- (Jy)a unit used in radio astronomy to measure the strength, or more precisely the flux density, of radio signals from space. In measuring signal strength, it's necessary to take into account both the area of the receiving antenna and the width of the frequency band in which the signal occurs. Accordingly, one jansky equals a flux of 10-26 watts per square meter of receiving area per hertz of frequency band (W/m2Hz). Although it is not an SI unit, the jansky is approved by the International Astronomical Union and is widely used by astronomers. It honors Karl G. Jansky (1905-1950), the American electrical engineer who discovered radio waves from space in 1930. The jansky is sometimes called the flux unit.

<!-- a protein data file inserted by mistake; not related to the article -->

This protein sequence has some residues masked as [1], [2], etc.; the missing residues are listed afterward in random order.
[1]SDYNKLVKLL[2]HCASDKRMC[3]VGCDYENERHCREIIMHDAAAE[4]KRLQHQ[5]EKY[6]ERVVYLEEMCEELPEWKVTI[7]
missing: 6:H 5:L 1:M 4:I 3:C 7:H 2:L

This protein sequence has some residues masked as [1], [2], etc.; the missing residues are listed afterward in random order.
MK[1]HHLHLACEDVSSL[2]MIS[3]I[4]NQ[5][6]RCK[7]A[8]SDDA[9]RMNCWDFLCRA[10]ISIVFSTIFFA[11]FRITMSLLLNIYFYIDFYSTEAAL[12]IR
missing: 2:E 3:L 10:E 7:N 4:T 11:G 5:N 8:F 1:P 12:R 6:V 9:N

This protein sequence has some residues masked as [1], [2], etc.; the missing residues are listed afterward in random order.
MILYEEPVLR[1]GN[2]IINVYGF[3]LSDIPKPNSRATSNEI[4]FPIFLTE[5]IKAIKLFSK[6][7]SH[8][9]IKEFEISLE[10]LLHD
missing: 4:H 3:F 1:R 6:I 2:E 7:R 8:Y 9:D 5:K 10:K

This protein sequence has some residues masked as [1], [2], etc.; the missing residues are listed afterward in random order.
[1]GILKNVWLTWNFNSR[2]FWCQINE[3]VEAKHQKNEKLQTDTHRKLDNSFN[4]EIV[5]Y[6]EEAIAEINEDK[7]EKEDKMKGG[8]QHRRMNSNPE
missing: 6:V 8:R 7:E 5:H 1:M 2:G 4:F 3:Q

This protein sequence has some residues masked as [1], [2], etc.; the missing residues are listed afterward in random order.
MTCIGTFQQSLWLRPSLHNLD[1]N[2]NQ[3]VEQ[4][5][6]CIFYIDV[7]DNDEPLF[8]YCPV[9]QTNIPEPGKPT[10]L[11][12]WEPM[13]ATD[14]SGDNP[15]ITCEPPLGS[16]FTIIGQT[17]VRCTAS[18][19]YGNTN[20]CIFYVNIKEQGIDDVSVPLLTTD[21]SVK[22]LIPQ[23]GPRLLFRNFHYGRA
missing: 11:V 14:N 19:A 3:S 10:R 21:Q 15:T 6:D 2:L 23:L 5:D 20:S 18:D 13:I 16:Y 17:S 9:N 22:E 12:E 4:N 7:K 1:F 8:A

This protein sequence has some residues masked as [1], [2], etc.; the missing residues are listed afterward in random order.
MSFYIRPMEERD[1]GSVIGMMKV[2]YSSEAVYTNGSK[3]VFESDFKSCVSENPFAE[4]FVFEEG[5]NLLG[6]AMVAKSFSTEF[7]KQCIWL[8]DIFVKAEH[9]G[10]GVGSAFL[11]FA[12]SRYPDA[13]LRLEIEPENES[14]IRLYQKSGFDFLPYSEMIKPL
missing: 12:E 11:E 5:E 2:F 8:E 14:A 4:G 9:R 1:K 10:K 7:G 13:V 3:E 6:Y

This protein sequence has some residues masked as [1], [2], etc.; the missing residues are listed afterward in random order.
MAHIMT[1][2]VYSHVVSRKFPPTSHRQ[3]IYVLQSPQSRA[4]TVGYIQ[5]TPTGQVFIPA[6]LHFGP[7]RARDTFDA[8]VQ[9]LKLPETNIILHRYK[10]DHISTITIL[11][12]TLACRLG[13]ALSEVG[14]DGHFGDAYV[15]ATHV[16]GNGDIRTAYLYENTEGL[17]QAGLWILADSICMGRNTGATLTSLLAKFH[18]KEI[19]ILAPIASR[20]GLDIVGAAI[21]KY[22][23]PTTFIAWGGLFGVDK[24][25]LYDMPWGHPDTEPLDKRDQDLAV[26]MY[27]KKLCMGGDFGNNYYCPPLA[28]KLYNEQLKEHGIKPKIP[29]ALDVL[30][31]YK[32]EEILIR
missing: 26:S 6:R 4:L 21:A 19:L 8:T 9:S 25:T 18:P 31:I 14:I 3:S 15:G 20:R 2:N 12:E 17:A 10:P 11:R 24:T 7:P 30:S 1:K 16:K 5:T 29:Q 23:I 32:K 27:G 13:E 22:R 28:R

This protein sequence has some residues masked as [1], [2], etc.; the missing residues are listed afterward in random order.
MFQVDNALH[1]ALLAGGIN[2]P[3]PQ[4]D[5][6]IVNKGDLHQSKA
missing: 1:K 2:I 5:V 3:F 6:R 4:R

Dictionary of units of measurement. 2015.